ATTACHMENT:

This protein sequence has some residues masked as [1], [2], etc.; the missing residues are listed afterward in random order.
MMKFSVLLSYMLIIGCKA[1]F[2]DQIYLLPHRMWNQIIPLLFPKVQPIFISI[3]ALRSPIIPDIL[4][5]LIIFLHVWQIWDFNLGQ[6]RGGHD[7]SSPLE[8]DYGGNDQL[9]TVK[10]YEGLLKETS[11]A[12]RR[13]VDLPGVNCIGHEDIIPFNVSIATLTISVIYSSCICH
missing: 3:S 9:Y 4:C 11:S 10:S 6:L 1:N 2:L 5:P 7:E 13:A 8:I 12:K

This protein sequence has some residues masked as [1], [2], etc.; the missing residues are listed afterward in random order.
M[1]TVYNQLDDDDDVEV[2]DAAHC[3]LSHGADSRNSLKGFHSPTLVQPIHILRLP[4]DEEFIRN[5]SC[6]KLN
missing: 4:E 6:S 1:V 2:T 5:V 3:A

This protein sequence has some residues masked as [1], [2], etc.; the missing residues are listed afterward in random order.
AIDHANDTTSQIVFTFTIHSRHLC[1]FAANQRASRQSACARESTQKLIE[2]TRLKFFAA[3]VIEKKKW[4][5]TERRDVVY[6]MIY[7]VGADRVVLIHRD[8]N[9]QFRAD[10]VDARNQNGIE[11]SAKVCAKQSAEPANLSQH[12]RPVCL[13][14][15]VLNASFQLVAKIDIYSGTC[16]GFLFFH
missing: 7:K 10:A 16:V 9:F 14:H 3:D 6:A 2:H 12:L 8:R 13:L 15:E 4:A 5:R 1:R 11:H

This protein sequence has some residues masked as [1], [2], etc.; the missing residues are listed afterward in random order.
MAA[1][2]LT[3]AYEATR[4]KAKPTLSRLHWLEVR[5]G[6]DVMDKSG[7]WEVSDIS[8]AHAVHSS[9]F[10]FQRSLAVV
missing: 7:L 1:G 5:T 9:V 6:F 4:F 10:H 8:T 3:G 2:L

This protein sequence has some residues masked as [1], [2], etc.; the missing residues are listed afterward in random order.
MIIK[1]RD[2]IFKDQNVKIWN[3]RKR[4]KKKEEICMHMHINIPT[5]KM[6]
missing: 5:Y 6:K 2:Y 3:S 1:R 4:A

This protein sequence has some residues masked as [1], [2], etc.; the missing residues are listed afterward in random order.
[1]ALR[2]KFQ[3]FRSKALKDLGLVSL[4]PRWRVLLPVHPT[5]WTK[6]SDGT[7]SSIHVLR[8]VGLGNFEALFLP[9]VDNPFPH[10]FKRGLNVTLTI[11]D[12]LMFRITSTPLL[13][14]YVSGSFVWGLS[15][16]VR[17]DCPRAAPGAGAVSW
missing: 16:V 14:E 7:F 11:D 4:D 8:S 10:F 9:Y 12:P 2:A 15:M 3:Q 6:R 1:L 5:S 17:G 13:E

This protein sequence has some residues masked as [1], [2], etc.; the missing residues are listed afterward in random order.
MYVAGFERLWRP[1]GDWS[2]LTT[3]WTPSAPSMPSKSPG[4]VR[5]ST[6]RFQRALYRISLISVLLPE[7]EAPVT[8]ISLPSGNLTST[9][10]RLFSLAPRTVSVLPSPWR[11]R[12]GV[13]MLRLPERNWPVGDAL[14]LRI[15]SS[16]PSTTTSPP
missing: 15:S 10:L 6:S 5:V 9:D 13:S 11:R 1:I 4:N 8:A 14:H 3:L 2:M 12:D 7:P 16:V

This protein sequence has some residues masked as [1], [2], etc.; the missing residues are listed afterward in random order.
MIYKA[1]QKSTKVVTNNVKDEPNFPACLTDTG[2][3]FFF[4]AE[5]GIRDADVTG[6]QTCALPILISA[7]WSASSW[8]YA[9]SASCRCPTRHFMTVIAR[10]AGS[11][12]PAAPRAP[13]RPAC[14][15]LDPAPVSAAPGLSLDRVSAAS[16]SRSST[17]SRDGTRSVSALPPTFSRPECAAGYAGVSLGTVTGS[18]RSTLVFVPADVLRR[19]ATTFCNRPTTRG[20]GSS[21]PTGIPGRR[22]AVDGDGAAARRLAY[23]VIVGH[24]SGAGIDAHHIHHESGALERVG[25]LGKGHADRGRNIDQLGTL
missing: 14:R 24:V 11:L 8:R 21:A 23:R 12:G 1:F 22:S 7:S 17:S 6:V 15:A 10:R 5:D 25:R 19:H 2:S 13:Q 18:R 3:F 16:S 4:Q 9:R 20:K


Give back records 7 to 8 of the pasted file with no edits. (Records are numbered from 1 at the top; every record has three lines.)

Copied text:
This protein sequence has some residues masked as [1], [2], etc.; the missing residues are listed afterward in random order.
MYVAGFERLWRP[1]GDWS[2]LTT[3]WTPSAPSMPSKSPG[4]VR[5]ST[6]RFQRALYRISLISVLLPE[7]EAPVT[8]ISLPSGNLTST[9][10]RLFSLAPRTVSVLPSPWR[11]R[12]GV[13]MLRLPERNWPVGDAL[14]LRI[15]SS[16]PSTTTSPP
missing: 15:S 10:L 6:S 5:V 9:D 13:S 11:R 1:I 4:N 8:A 14:H 3:L 2:M 12:D 7:P 16:V

This protein sequence has some residues masked as [1], [2], etc.; the missing residues are listed afterward in random order.
MIYKA[1]QKSTKVVTNNVKDEPNFPACLTDTG[2][3]FFF[4]AE[5]GIRDADVTG[6]QTCALPILISA[7]WSASSW[8]YA[9]SASCRCPTRHFMTVIAR[10]AGS[11][12]PAAPRAP[13]RPAC[14][15]LDPAPVSAAPGLSLDRVSAAS[16]SRSST[17]SRDGTRSVSALPPTFSRPECAAGYAGVSLGTVTGS[18]RSTLVFVPADVLRR[19]ATTFCNRPTTRG[20]GSS[21]PTGIPGRR[22]AVDGDGAAARRLAY[23]VIVGH[24]SGAGIDAHHIHHESGALERVG[25]LGKGHADRGRNIDQLGTL
missing: 14:R 24:V 11:L 8:R 21:A 23:R 12:G 1:F 22:S 7:S 17:S 6:V 15:A 10:R 5:D 25:R 19:H 2:S 13:Q 18:R 3:F 16:S 4:Q 9:R 20:K